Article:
Darwinian Evolution
Theory of biological evolution by natural selection based on the insights of Charles Darwin.

Darwin observed that individuals in any population are variable, and this variation can be inherited. But because organisms have the potential to increase in numbers far in excess of the environment's capacity to support all of them, those individuals with traits that increase their chances of survival and reproduction will leave more offspring. Natural selection thus determines which individuals successfully leave offspring for the next generation ("Survival of the Fittest"). Over thousands of generations these small changes can produce very large changes, and this can account not only for the advent of new species but ultimately for entirely new major clades, up to and including whole kingdoms of life, so that a single self-replicating organism can, given enough time, give rise to the diversity of a natural biosphere.

During the early Atomic Age and onwards Darwinism (also called Neodarwinism and the Modern Synthesis) incorporated the Mendelian theory of inheritance, and, later, genetic mutation (De Vries). Random mutation causes subtle, occasionally dramatic, variations in genes, hence greater genetic diversity. Some members of these diverse populations are better able to survive and reproduce, thus passing on their genes and the traits that follow from them and changing the nature of the population. The Modern Synthesis, based on advances in statistics, and a better understanding of the modes of inheritance than was available in Darwin's day, expanded the original insights of Darwin, and has remained a cornerstone of biology.

Related Articles
  • Artificial Evolution, Autoevolution - Text by M. Alan Kazlev
    Directed evolution, evolution guided by intelligent beings using artificial selection, controlled environments, gengineering, bionano, or other such means. Contrast with evolution left to natural selection. Sometimes called autoevolution when intelligent beings apply it to themselves.
  • Coevolution - Text by M. Alan Kazlev
    Two or more organisms experiencing evolution in response to one another. This may result in a biological arms race, or it could produce a symbiotic relationship.
  • Convergent Evolution - Text by M. Alan Kazlev
    When a trait develops independently in two or more evolutionary sequences or groups of organisms; e.g. the development of skin-flap wings in pterodactyls and bats. Mathematically, this refers to dynamic systems settling into an attractor.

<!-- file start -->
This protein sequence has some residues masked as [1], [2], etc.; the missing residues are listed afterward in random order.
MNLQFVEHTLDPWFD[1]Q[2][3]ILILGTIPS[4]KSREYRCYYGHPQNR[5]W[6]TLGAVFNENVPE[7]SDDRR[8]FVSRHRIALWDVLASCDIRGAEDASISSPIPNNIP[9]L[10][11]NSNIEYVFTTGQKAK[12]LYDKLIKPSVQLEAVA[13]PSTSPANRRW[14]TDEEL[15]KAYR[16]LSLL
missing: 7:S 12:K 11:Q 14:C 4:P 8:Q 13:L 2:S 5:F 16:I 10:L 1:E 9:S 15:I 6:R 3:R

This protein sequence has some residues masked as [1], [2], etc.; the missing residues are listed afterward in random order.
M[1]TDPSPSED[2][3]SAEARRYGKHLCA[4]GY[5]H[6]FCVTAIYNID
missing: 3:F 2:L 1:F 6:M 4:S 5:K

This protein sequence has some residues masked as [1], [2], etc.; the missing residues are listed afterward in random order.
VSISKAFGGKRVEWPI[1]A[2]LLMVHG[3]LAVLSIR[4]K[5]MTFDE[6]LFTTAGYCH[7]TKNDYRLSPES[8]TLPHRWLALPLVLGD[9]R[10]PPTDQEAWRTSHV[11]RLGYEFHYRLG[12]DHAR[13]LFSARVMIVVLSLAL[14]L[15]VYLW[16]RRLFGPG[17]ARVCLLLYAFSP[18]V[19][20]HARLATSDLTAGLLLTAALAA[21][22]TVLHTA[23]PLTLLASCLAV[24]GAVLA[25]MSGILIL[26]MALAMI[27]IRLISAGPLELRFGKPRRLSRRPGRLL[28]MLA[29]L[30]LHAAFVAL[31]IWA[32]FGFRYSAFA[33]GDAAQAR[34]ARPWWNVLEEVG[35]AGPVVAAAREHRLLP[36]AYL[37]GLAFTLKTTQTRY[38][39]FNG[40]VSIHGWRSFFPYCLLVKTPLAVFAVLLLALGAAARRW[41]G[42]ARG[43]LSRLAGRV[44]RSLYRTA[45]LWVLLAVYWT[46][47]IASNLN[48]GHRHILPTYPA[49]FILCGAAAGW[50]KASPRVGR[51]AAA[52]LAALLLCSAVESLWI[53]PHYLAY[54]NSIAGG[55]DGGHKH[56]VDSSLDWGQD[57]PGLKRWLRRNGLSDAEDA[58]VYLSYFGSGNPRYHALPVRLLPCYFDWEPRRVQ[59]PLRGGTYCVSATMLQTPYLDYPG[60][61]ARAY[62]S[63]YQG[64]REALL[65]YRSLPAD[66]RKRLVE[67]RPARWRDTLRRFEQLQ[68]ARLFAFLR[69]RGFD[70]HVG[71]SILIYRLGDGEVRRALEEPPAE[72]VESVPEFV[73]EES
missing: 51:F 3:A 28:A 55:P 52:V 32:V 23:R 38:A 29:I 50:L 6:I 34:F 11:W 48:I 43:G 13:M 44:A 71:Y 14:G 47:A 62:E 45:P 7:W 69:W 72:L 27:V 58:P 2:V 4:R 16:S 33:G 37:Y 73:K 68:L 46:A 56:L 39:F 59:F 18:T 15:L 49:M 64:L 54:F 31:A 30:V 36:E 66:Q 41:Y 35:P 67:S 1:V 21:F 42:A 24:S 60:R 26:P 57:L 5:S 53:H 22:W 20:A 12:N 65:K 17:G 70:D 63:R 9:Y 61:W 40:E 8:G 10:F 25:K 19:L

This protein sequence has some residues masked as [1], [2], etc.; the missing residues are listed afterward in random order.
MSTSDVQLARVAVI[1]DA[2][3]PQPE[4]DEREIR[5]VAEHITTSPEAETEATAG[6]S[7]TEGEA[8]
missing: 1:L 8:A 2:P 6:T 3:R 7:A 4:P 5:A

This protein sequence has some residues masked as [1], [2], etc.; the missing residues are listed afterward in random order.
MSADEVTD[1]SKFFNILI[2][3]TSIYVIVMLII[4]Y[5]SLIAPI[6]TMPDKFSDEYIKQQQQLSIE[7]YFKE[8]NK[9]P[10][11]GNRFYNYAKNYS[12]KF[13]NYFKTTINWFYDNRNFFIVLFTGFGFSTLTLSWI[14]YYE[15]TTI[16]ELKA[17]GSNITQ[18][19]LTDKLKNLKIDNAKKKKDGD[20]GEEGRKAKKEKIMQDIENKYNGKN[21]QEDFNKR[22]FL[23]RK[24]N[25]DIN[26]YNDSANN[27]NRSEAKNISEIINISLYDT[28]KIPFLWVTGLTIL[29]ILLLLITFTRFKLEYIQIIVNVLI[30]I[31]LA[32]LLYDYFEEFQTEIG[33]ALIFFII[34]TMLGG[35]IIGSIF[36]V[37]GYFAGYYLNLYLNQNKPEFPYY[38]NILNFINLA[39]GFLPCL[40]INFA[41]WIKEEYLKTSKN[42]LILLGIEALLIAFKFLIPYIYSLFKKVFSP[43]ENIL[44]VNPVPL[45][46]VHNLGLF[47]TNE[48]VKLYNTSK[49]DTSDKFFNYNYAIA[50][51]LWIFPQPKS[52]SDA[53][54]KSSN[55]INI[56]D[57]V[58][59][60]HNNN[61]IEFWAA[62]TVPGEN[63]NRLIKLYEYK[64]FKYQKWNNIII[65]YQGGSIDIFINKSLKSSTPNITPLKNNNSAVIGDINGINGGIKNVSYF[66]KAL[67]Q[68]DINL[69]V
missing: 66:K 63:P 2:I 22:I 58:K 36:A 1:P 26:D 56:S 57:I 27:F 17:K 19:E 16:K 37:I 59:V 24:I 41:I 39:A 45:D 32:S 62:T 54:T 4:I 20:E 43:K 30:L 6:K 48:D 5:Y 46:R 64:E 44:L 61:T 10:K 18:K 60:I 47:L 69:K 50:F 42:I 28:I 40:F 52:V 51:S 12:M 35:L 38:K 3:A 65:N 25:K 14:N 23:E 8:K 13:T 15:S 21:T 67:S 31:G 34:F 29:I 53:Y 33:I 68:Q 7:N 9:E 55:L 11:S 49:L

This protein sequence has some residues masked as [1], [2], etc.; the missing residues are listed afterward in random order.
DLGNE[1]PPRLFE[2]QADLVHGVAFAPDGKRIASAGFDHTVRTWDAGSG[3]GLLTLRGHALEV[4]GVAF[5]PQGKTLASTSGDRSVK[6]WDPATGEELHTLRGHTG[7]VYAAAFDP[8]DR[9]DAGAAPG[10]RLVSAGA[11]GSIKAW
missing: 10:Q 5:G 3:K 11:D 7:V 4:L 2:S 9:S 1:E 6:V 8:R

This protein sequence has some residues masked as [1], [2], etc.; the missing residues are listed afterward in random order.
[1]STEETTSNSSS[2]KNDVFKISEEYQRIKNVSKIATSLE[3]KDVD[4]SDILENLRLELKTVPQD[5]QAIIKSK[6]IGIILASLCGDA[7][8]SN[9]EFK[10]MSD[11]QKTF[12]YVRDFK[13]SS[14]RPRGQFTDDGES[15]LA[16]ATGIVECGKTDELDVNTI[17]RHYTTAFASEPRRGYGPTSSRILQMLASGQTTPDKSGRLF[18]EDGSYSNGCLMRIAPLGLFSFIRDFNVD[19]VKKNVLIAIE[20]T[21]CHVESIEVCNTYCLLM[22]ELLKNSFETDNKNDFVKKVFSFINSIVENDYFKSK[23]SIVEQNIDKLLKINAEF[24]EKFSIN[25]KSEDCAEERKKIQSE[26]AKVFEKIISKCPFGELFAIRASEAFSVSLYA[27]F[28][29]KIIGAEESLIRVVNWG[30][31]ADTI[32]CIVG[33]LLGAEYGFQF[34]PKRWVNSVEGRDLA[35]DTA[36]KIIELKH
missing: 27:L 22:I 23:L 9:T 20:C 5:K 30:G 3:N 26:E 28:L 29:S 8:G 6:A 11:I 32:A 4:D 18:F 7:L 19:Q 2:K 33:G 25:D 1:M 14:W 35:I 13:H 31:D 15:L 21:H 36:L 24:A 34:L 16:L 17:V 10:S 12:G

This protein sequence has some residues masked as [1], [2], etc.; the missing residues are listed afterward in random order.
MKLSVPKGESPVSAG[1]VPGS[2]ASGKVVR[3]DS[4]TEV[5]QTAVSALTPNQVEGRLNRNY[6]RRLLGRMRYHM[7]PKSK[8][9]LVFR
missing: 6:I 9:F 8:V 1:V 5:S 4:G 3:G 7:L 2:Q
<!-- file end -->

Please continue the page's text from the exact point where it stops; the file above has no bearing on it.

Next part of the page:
• Darwin (Life-bearing World)
  • Darwin, Clade
  • Darwingoo
  • Darwinia - Text by M. Alan Kazlev
    System in NuiHibbert Plexus, Zoeific Biopolity.
  • Darwinian AI
  • Evolution (biology)
  • Evolution (esoterics)
  • Evolution (philosophy)
  • Evolution (sophontology)
  • Evolutionary Track - Text by M. Alan Kazlev
    The change in location of a star on the Hertzsprung - Russell (H-R) Diagram. As a star ages and evolves, you can trace out its history on the H-R diagram.
  • Evolutionary Tree - Text by M. Alan Kazlev
    Phylogenetic or cladistic diagram tracing ancestry-descent, branching, cross-links of genetic/informational and morphotypic exchange, and other factors in order to provide a complete and usually multi-parameter diagram of the evolutionary history of any taxon. A beautiful collection of evolutionary trees can be seen in the great Phylogeny Orbitals of Darwinia (NuiHibbert Sector, Zoeific Biopolity).
  • Lamarckian Evolution
  • Macroevolution
  • Megaevolution - Text by M. Alan Kazlev
    Dramatic evolutionary change, for example the appearance of new phyla or even kingdoms of organisms. An example is the Cambrian explosion on old Earth. Natural megaevolution only occurs infrequently (often no more than once or several times on a Garden World), but gengineers and biosculptors frequently create radical new organisms by biotech and bionano means.
  • Microevolution - Text by M. Alan Kazlev
    Morphologic change through natural selection within a species, leading eventually to the evolution of a new species. Most common through genetic drift of small populations on individual habitats. Wild bionano can also encourage microevolution, even among large population pools. Microevolution eventually results in macroevolution.
Appears in Topics
Development Notes
Text by M. Alan Kazlev and Peter Kisner
modified by Stephen Inniss
Initially published on 09 October 2001.